Everybody's Talking About Paddy Pimblett

Fightland Blog

By Peter Carroll

Photos by Dolly Clew/Cage Warriors

There was a lot of anticipation surrounding Cage Warriors return on Friday night. The European promotion debuted under the Fight Pass banner with their comeback card and matchmaker Ian Dean laced the lineup with some intriguing contests to announce the organization’s arrival on the platform.

Even though Jack Hermansson brought an emphatic conclusion to the night with his third round knockout of Alex Carlos to defend his middleweight title, Paddy ‘The Baddy’ Pimblett was the man most fans were desperate to see on the night.

The Liverpool native rewarded all of his interested parties with a three round grappling clinic in the co-main event of the evening. British veteran Ashleigh Grimshaw was called on to give Pimblett a test against experience and craft, but the young Liverpudlian was more than equal to the task as he banked his sixth consecutive win, improving his professional record to 10-1.

There have been plenty calling for an Octagon debut for Pimblett, but no one more than the 21-year-old himself. A captivating character, ‘The Baddy’ has demanded the attention of anyone who will hear him out. The fact that he keeps backing up his sentiments with stellar servings of slickness have now made him undeniable in terms of his aspirations for the world’s biggest mixed martial arts stage.


Pimblett showed some improvements in his striking during the brief stand-up exchanges that happened in his meeting with Grimshaw on Friday, but it’s his Gordian grappling prowess that continues to turn heads.

As soon as the fight hit the deck, Pimblett’s unorthodox offence took precedent. His leg over-hooking Grimshaw’s head, just as we thought ‘The Baddy’ was looking to establish high guard he dived onto a kimura. Seconds later, he had Grimshaw’s back.

Pimblett threatened spectacularly and continuously throughout the three rounds. When the final bell sounded, his celebration suggested he had an inclining to how the judges had scored the bout, and nobody in attendance argued with him. Based on his previous outings, it would’ve been silly to expect anything else.

There’s a new impetus about Pimblett since he collected his sole career loss to Cameron Else.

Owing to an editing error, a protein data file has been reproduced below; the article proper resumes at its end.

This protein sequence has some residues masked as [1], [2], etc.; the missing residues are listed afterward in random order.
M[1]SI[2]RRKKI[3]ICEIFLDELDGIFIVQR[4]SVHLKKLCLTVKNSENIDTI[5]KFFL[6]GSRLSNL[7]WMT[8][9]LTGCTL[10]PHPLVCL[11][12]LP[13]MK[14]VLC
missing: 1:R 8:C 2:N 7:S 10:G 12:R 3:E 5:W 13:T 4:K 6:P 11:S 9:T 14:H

Five months after the October 2013 defeat, Martin Sheridan spent the guts of 15 minutes defending the submission onslaughts of Pimblett. Two months after that Conrad Hayes was forced to tap from a first round flying triangle from ‘The Baddy.’ A well-timed elbow forced a doctor’s stoppage to his next bout against Stephen Martin in just one round. Fellow prospect Kevin ‘The Machine Gun’ Petchi succumbed to rear naked choke after two rounds when he met Pimblett for the FCC featherweight title in March. The submission specialist defended the title with the same technique against Miguel Haro three months later, which was his last outing before meeting Grimshaw.

While he used to look notably smaller than his opponents, Pimblett looks like he’s filling out quite a bit now. That coupled with his already freakish flexibility will make him an even tougher test for those who he meets in the future.


Few fighters love being interviewed, but even less recognize it as an opportunity to compel the masses. Pimblett embraces every opportunity he gets in front of the camera, and he forces a reaction out of everyone who sees him.

When his usual platform Cage Warriors went on a hiatus, Pimblett forced headlines from his FCC title win back in March. A great show with a similar reputation, Pimblett didn’t allow the fact that he same media opportunities didn’t present themselves at the event.

When interviewed by SevereMMA.com after his win about potential meetings with Artem Lobov or Andy Ogle, Pimblett knocked his reply out of the park:

“Lobov? Artem Lobov? Get me McGregor. I’ll smoke him as well,” he told Steve Cook-Abbott.

Octagon Aspirations

Pimblett believes that the win over Grimshaw will be enough to see him sign with UFC.

“To be honest, I think I’m going to get signed anyway. I know it’s only a matter of time anyway. I should get signed before the (Cage Warriors) title shot appears,” he told SevereMMA.com after the fight.

“I don’t care if the Cage Warriors gold doesn’t come because I know the UFC gold is going to come anyway.”

Cage Warriors are going to find it difficult to cater for another step up in competition for Pimblett. UFC will certainly be able to provide him with the litmus test we still need to see if he wants to mix it at the top of the world featherweight ranks. When the opportunity finally does come around, I have no doubt that Pimblett will have the attention of a whole new fan base before the bell even rings. 


Check out these related stories:

Irish MMA’s Road to Regulation

The Bright Lights of Bellator Await Irish Wonderkid James Gallagher

A Historic Hall Welcomes the Latest Crop of Irish MMA Charges